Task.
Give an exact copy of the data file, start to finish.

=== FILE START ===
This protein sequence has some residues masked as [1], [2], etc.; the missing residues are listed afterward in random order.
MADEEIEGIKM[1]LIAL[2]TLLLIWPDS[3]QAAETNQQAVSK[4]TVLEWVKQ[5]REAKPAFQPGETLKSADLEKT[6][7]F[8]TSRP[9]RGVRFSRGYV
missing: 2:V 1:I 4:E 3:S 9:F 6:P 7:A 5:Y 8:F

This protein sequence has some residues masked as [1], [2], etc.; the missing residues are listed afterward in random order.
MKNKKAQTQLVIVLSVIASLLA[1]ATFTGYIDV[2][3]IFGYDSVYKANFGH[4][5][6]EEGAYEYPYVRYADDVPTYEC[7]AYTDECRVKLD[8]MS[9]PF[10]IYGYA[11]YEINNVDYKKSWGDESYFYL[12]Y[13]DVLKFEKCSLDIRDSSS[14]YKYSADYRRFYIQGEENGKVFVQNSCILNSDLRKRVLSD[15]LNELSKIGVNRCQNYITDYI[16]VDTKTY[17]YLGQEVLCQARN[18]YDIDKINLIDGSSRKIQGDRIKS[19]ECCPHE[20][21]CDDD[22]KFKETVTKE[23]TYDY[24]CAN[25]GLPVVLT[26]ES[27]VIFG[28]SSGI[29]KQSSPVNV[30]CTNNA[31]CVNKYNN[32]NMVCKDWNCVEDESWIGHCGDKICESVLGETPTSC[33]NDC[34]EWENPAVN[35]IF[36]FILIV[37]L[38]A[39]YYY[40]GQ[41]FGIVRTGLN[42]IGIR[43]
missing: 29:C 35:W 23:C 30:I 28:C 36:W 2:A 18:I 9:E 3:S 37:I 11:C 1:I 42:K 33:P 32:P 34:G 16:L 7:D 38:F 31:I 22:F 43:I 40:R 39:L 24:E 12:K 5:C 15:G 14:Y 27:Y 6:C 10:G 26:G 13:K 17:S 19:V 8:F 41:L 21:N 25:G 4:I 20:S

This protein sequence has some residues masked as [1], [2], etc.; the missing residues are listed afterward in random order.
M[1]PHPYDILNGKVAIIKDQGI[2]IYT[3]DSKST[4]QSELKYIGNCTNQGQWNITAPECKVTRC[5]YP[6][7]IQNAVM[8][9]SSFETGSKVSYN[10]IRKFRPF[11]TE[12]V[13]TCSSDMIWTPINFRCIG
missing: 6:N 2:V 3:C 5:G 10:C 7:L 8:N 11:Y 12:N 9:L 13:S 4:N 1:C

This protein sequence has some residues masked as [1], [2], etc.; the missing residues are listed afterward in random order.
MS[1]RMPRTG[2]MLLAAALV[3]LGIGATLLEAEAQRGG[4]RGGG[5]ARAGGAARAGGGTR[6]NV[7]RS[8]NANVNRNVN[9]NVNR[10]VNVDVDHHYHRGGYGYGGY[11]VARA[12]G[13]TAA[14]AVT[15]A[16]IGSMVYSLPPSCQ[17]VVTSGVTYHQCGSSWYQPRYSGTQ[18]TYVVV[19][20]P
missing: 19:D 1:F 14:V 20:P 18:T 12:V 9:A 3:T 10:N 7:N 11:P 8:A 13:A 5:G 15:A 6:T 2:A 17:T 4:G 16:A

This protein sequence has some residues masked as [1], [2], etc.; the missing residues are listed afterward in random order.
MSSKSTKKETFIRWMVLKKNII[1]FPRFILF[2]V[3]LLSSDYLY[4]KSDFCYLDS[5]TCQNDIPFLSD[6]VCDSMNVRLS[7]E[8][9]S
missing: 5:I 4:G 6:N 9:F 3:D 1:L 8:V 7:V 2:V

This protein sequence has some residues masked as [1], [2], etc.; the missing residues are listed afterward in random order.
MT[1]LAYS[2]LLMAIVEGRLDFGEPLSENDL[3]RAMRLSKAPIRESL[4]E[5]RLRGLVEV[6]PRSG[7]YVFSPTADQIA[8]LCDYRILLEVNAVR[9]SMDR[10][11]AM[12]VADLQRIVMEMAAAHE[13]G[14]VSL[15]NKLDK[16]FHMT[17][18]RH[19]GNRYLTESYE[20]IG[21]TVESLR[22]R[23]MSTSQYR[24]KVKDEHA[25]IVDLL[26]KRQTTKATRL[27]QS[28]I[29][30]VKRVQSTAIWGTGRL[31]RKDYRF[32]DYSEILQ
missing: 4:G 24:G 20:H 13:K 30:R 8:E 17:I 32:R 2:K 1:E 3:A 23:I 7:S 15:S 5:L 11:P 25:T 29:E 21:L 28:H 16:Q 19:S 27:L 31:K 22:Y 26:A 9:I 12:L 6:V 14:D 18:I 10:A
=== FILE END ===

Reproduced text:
This protein sequence has some residues masked as [1], [2], etc.; the missing residues are listed afterward in random order.
MADEEIEGIKM[1]LIAL[2]TLLLIWPDS[3]QAAETNQQAVSK[4]TVLEWVKQ[5]REAKPAFQPGETLKSADLEKT[6][7]F[8]TSRP[9]RGVRFSRGYV
missing: 2:V 1:I 4:E 3:S 9:F 6:P 7:A 5:Y 8:F

This protein sequence has some residues masked as [1], [2], etc.; the missing residues are listed afterward in random order.
MKNKKAQTQLVIVLSVIASLLA[1]ATFTGYIDV[2][3]IFGYDSVYKANFGH[4][5][6]EEGAYEYPYVRYADDVPTYEC[7]AYTDECRVKLD[8]MS[9]PF[10]IYGYA[11]YEINNVDYKKSWGDESYFYL[12]Y[13]DVLKFEKCSLDIRDSSS[14]YKYSADYRRFYIQGEENGKVFVQNSCILNSDLRKRVLSD[15]LNELSKIGVNRCQNYITDYI[16]VDTKTY[17]YLGQEVLCQARN[18]YDIDKINLIDGSSRKIQGDRIKS[19]ECCPHE[20][21]CDDD[22]KFKETVTKE[23]TYDY[24]CAN[25]GLPVVLT[26]ES[27]VIFG[28]SSGI[29]KQSSPVNV[30]CTNNA[31]CVNKYNN[32]NMVCKDWNCVEDESWIGHCGDKICESVLGETPTSC[33]NDC[34]EWENPAVN[35]IF[36]FILIV[37]L[38]A[39]YYY[40]GQ[41]FGIVRTGLN[42]IGIR[43]
missing: 29:C 35:W 23:C 30:I 28:C 36:W 2:A 18:I 9:E 3:S 37:I 11:C 1:I 42:K 33:P 32:P 34:G 16:L 7:D 38:F 31:I 22:F 43:I 40:R 39:L 24:E 12:K 5:C 15:G 14:Y 27:Y 6:C 10:G 26:G 13:K 17:S 19:V 8:F 41:L 21:N 25:G 4:I 20:S

This protein sequence has some residues masked as [1], [2], etc.; the missing residues are listed afterward in random order.
M[1]PHPYDILNGKVAIIKDQGI[2]IYT[3]DSKST[4]QSELKYIGNCTNQGQWNITAPECKVTRC[5]YP[6][7]IQNAVM[8][9]SSFETGSKVSYN[10]IRKFRPF[11]TE[12]V[13]TCSSDMIWTPINFRCIG
missing: 6:N 2:V 3:C 5:G 10:C 7:L 8:N 11:Y 12:N 9:L 13:S 4:N 1:C

This protein sequence has some residues masked as [1], [2], etc.; the missing residues are listed afterward in random order.
MS[1]RMPRTG[2]MLLAAALV[3]LGIGATLLEAEAQRGG[4]RGGG[5]ARAGGAARAGGGTR[6]NV[7]RS[8]NANVNRNVN[9]NVNR[10]VNVDVDHHYHRGGYGYGGY[11]VARA[12]G[13]TAA[14]AVT[15]A[16]IGSMVYSLPPSCQ[17]VVTSGVTYHQCGSSWYQPRYSGTQ[18]TYVVV[19][20]P
missing: 19:D 1:F 14:V 20:P 18:T 12:V 9:A 3:T 10:N 7:N 11:P 8:A 13:A 5:G 15:A 6:T 2:A 17:T 4:G 16:A

This protein sequence has some residues masked as [1], [2], etc.; the missing residues are listed afterward in random order.
MSSKSTKKETFIRWMVLKKNII[1]FPRFILF[2]V[3]LLSSDYLY[4]KSDFCYLDS[5]TCQNDIPFLSD[6]VCDSMNVRLS[7]E[8][9]S
missing: 5:I 4:G 6:N 9:F 3:D 1:L 8:V 7:V 2:V

This protein sequence has some residues masked as [1], [2], etc.; the missing residues are listed afterward in random order.
MT[1]LAYS[2]LLMAIVEGRLDFGEPLSENDL[3]RAMRLSKAPIRESL[4]E[5]RLRGLVEV[6]PRSG[7]YVFSPTADQIA[8]LCDYRILLEVNAVR[9]SMDR[10][11]AM[12]VADLQRIVMEMAAAHE[13]G[14]VSL[15]NKLDK[16]FHMT[17][18]RH[19]GNRYLTESYE[20]IG[21]TVESLR[22]R[23]MSTSQYR[24]KVKDEHA[25]IVDLL[26]KRQTTKATRL[27]QS[28]I[29][30]VKRVQSTAIWGTGRL[31]RKDYRF[32]DYSEILQ
missing: 4:G 24:G 20:H 13:K 30:R 8:E 17:I 32:R 2:K 1:E 3:A 23:I 7:S 15:S 5:L 11:P 25:T 29:E 21:L 28:H 16:Q 19:S 27:L 31:K 22:Y 26:A 9:I 12:L 6:V 14:D 18:I 10:A